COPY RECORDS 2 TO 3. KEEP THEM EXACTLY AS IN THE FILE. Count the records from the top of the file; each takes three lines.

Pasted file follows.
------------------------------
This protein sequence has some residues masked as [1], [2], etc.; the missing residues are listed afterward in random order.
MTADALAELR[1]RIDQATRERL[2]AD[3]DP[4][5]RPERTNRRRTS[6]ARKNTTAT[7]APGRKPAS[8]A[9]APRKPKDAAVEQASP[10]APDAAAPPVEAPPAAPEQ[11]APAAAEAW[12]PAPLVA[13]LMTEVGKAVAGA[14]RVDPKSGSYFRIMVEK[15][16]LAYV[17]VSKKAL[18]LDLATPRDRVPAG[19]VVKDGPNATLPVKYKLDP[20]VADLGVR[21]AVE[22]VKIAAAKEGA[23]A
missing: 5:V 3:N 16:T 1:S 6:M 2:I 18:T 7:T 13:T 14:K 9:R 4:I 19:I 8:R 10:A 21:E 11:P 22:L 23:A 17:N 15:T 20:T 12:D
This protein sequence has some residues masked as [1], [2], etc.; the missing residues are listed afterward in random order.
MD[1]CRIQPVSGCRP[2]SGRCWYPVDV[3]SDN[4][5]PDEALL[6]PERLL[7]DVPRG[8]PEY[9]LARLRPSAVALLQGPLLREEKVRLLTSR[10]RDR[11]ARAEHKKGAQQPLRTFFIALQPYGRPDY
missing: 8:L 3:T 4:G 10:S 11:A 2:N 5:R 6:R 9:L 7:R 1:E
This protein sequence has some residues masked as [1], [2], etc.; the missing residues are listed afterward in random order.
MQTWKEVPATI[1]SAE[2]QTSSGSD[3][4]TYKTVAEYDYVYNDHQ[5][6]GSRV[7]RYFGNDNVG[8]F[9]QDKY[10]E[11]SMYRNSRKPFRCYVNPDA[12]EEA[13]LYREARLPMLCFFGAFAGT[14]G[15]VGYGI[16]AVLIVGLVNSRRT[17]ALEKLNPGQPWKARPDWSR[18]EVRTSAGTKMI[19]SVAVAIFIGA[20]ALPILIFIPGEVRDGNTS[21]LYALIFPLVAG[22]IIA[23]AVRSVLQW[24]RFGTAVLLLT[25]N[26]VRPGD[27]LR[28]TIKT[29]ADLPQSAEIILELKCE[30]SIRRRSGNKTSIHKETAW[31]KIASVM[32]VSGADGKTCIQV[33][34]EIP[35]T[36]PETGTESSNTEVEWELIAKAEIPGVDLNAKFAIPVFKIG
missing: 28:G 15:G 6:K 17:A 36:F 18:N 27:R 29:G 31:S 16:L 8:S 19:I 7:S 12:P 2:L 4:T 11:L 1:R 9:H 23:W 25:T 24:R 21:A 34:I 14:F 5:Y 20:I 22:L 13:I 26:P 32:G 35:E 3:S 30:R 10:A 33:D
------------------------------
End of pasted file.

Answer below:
This protein sequence has some residues masked as [1], [2], etc.; the missing residues are listed afterward in random order.
MD[1]CRIQPVSGCRP[2]SGRCWYPVDV[3]SDN[4][5]PDEALL[6]PERLL[7]DVPRG[8]PEY[9]LARLRPSAVALLQGPLLREEKVRLLTSR[10]RDR[11]ARAEHKKGAQQPLRTFFIALQPYGRPDY
missing: 8:L 3:T 4:G 10:S 11:A 2:N 5:R 6:R 9:L 7:R 1:E
This protein sequence has some residues masked as [1], [2], etc.; the missing residues are listed afterward in random order.
MQTWKEVPATI[1]SAE[2]QTSSGSD[3][4]TYKTVAEYDYVYNDHQ[5][6]GSRV[7]RYFGNDNVG[8]F[9]QDKY[10]E[11]SMYRNSRKPFRCYVNPDA[12]EEA[13]LYREARLPMLCFFGAFAGT[14]G[15]VGYGI[16]AVLIVGLVNSRRT[17]ALEKLNPGQPWKARPDWSR[18]EVRTSAGTKMI[19]SVAVAIFIGA[20]ALPILIFIPGEVRDGNTS[21]LYALIFPLVAG[22]IIA[23]AVRSVLQW[24]RFGTAVLLLT[25]N[26]VRPGD[27]LR[28]TIKT[29]ADLPQSAEIILELKCE[30]SIRRRSGNKTSIHKETAW[31]KIASVM[32]VSGADGKTCIQV[33][34]EIP[35]T[36]PETGTESSNTEVEWELIAKAEIPGVDLNAKFAIPVFKIG
missing: 28:G 15:G 6:K 17:A 36:F 18:N 27:R 29:G 31:S 16:L 8:S 19:I 7:S 12:P 2:L 4:T 11:L 1:R 9:H 23:W 25:T 24:R 21:A 34:I 14:F 5:Y 20:I 22:L 13:I 26:P 32:G 35:E 3:S 30:R 10:A 33:D